The first thing David Grossman did in a recent Jewish Week interview was apologize: “The protest ran an hour later than expected,” he said, after pushing back the planned start time. “I couldn’t leave.”
For several years the towering Israeli novelist has been a mainstay at the weekly protests outside Sheik Jarrah, the Arab neighborhood in east Jerusalem from which longtime residents have recently been evicted.
Though the interview came out at a portentous moment — the week his latest novel, “To the End of the Land,” came out in America, immediately lionized as one of the best novels of the year, perhaps even the decade — his personal commitments would not be abandoned.
Like many Israelis, he is not optimistic about the chances for peace to come from the latest round of talks. But he believes his voice, added to a sea of others at Sheik Jarrah, might make a difference: “The tangible gains are in showing an alternative,” he said about the protests. “We say that we wish not to be enemies [with Arabs]. We wish to be together as neighbors, as human beings.”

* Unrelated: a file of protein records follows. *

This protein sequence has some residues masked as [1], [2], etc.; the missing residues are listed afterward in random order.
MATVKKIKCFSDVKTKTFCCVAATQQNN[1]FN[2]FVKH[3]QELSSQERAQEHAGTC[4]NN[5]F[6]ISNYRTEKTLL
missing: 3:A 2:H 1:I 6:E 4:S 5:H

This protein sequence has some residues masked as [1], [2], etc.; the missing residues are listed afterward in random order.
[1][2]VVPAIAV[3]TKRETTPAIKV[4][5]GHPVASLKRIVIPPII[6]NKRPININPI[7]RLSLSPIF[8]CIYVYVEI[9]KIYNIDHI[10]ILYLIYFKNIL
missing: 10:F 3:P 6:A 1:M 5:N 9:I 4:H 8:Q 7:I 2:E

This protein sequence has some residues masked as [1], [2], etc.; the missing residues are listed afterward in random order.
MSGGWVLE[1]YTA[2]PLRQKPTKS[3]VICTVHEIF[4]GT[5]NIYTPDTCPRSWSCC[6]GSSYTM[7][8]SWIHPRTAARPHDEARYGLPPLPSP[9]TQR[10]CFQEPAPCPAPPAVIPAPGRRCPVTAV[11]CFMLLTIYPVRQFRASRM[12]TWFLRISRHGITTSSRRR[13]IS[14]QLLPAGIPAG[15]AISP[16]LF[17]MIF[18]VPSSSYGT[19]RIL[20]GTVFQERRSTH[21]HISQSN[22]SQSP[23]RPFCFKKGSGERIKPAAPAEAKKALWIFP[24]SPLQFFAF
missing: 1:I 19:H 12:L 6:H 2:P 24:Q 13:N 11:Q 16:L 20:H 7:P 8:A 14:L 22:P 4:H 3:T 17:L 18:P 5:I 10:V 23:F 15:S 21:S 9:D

Grossman, 56, is one of the few prominent liberal Israelis whose voice still matters. In a country that treats its novelists like sibylline sages, his latest novel — a best-seller in Israel, and already rising fast on American lists — burns with a white-hot center that is, paradoxically, kept aglow by its tender humanity.
“I just try to tell the story of how Israelis, which are a very moral people, how they can become trapped by their own circumstances,” he said, adding, “So much of [‘To the End of the Land’] is about how painful war is. But at the same time, I tried to grasp all the nuances of feeling within Israel.”
And he knows them well. It has become impossible to write about “To the End of the Land” without mentioning its tragic origins. Grossman began writing the novel in 2003, not long after his middle son, Uri, had been drafted into the military.
Writing was a way for Grossman to grasp the chaos his country was descending into, he said. “I wanted to document step by step what was happening in Israel … to see how the soul of a nation gradually changes and become fossilized.”
The novel also became a kind of indemnity against any Israeli parents’ worst fear: the death of their child in battle. At the same time, the book opened a channel of communication between Grossman and his son; each time Uri called home, he’d ask his father, “What did you do to them this week?”